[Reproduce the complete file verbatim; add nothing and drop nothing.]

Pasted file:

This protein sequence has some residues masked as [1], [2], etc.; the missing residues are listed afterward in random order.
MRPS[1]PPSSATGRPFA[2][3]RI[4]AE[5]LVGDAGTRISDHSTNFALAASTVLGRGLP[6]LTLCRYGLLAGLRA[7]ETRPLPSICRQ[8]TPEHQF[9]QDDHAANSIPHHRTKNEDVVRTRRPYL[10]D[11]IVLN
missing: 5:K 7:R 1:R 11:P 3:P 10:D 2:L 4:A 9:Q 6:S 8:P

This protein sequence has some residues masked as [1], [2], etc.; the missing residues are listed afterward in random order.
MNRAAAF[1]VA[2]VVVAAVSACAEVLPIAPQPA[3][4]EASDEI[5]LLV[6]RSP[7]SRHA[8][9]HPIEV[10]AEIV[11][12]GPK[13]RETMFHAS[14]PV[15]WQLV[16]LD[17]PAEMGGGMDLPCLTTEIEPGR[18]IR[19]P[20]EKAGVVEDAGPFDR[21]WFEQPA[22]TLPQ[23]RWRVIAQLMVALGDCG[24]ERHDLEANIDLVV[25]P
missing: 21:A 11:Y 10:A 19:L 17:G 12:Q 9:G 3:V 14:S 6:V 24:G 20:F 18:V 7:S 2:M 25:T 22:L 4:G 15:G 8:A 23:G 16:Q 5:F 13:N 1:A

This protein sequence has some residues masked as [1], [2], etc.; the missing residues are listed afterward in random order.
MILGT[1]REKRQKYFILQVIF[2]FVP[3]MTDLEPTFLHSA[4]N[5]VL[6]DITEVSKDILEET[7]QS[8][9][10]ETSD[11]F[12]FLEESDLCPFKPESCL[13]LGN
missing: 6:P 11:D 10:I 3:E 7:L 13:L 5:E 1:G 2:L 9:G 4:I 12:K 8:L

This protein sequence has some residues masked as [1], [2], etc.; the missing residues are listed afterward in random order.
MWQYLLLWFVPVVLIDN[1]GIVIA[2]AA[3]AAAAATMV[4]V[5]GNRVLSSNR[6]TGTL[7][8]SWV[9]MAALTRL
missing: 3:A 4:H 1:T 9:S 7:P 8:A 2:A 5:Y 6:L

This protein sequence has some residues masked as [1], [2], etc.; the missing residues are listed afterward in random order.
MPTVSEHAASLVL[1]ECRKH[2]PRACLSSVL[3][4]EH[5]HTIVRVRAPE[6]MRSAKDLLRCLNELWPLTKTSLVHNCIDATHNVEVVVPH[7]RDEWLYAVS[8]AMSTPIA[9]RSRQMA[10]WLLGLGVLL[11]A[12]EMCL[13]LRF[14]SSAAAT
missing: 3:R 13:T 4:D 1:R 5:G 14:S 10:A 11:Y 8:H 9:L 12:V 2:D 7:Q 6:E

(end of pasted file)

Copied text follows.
This protein sequence has some residues masked as [1], [2], etc.; the missing residues are listed afterward in random order.
MRPS[1]PPSSATGRPFA[2][3]RI[4]AE[5]LVGDAGTRISDHSTNFALAASTVLGRGLP[6]LTLCRYGLLAGLRA[7]ETRPLPSICRQ[8]TPEHQF[9]QDDHAANSIPHHRTKNEDVVRTRRPYL[10]D[11]IVLN
missing: 5:K 7:R 1:R 11:P 3:P 10:D 2:L 4:A 9:Q 6:S 8:P

This protein sequence has some residues masked as [1], [2], etc.; the missing residues are listed afterward in random order.
MNRAAAF[1]VA[2]VVVAAVSACAEVLPIAPQPA[3][4]EASDEI[5]LLV[6]RSP[7]SRHA[8][9]HPIEV[10]AEIV[11][12]GPK[13]RETMFHAS[14]PV[15]WQLV[16]LD[17]PAEMGGGMDLPCLTTEIEPGR[18]IR[19]P[20]EKAGVVEDAGPFDR[21]WFEQPA[22]TLPQ[23]RWRVIAQLMVALGDCG[24]ERHDLEANIDLVV[25]P
missing: 21:A 11:Y 10:A 19:L 17:G 12:Q 9:G 3:V 14:S 6:V 24:G 20:F 18:V 7:S 2:M 25:T 22:L 4:G 15:G 8:A 23:G 16:Q 5:F 13:N 1:A

This protein sequence has some residues masked as [1], [2], etc.; the missing residues are listed afterward in random order.
MILGT[1]REKRQKYFILQVIF[2]FVP[3]MTDLEPTFLHSA[4]N[5]VL[6]DITEVSKDILEET[7]QS[8][9][10]ETSD[11]F[12]FLEESDLCPFKPESCL[13]LGN
missing: 6:P 11:D 10:I 3:E 7:L 13:L 5:E 1:G 2:L 9:G 4:I 12:K 8:L

This protein sequence has some residues masked as [1], [2], etc.; the missing residues are listed afterward in random order.
MWQYLLLWFVPVVLIDN[1]GIVIA[2]AA[3]AAAAATMV[4]V[5]GNRVLSSNR[6]TGTL[7][8]SWV[9]MAALTRL
missing: 3:A 4:H 1:T 9:S 7:P 8:A 2:A 5:Y 6:L

This protein sequence has some residues masked as [1], [2], etc.; the missing residues are listed afterward in random order.
MPTVSEHAASLVL[1]ECRKH[2]PRACLSSVL[3][4]EH[5]HTIVRVRAPE[6]MRSAKDLLRCLNELWPLTKTSLVHNCIDATHNVEVVVPH[7]RDEWLYAVS[8]AMSTPIA[9]RSRQMA[10]WLLGLGVLL[11]A[12]EMCL[13]LRF[14]SSAAAT
missing: 3:R 13:T 4:D 1:R 5:G 14:S 10:A 11:Y 8:H 9:L 12:V 2:D 7:Q 6:E